McDonald’s iconic “golden arches” have been an international icon of American junk food for decades. With its fatty burgers and savory fries, the burger chain has become the perfect example of what fast food restaurants once aimed to be: quick, cheap and predictable, but not necessarily healthy.
However, changing consumer tastes and demand for healthier food have resulted in tough times for McDonald’s, with sales plummeting both nationally and internationally. The iconic burger chain has tried a host of new initiatives in the United States – from an all-day breakfast menu to a kale salad – to reverse its plummeting profits. Now the company has turned its attention to overseas. In his latest effort to attract the health-conscious European market, this month he launched his first 100% organic beef burger for a limited time in Germany. But marketers and dieticians predict that an organic burger at a fast food outlet won’t be enough to overthrow McDonald’s global reputation as a supplier of greasy American food.
McDonald’s decision to launch its first organic burger in the German market, instead of its largest market in the United States, is not too surprising. With a large global presence, the fast food giant has always offered different menu items in its global stores to meet local demand. In India, McDonald’s offers a variety of vegetarian items not found in the United States, including McVeggie and Veg Pizza McPuff. In Malaysia, McDonald’s has revisited a local Malaysian dish with its Burbur Ayam McD, and in Korea, McDonald’s customers can find a shrimp burger on the menu. Yet the burger joint has seen its profits plunge into the world. For the second quarter ending July 23, global comparable sales declined 0.7%, reflecting negative customer traffic in all major segments. In Asia, sales are down in Japan and China after the meat processing scandals.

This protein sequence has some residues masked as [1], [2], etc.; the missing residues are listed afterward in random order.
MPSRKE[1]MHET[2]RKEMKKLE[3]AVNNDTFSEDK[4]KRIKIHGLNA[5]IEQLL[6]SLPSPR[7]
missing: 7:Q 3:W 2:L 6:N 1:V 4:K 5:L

McDonald’s, known for its calorie-dense Big Macs and savory fries, has particularly struggled to attract health-conscious German consumers, making Germany one of its toughest markets. In the fourth quarter of 2014, weak French and German markets for McDonalds, which has nearly 1,500 restaurants, contributed to a 1.1% drop in comparable sales in Europe, according to Reuters. In fact, Britain, France, Russia and Germany together accounted for only 67% of European sales in 2013. However, Germany’s quarterly sales recently increased for the first time since 2012 , which makes it one of the leading European markets.
Colleen Liace, 27, resides in Washington, DC but lived in Germany from January to September on a professional assignment. Liace said he noticed that most Germans instantly associated McDonald’s with an unhealthy American lifestyle, but the chain still remained popular there. She predicted that the organic burger might do well in the German market, but its lasting success would depend on prices.
“I have a feeling that the meat standards in general are higher in Germany, which can lead to more popularity,” Liace said in an email. “I ate there myself and feel like the quality of the ingredients is day and night compared to the US”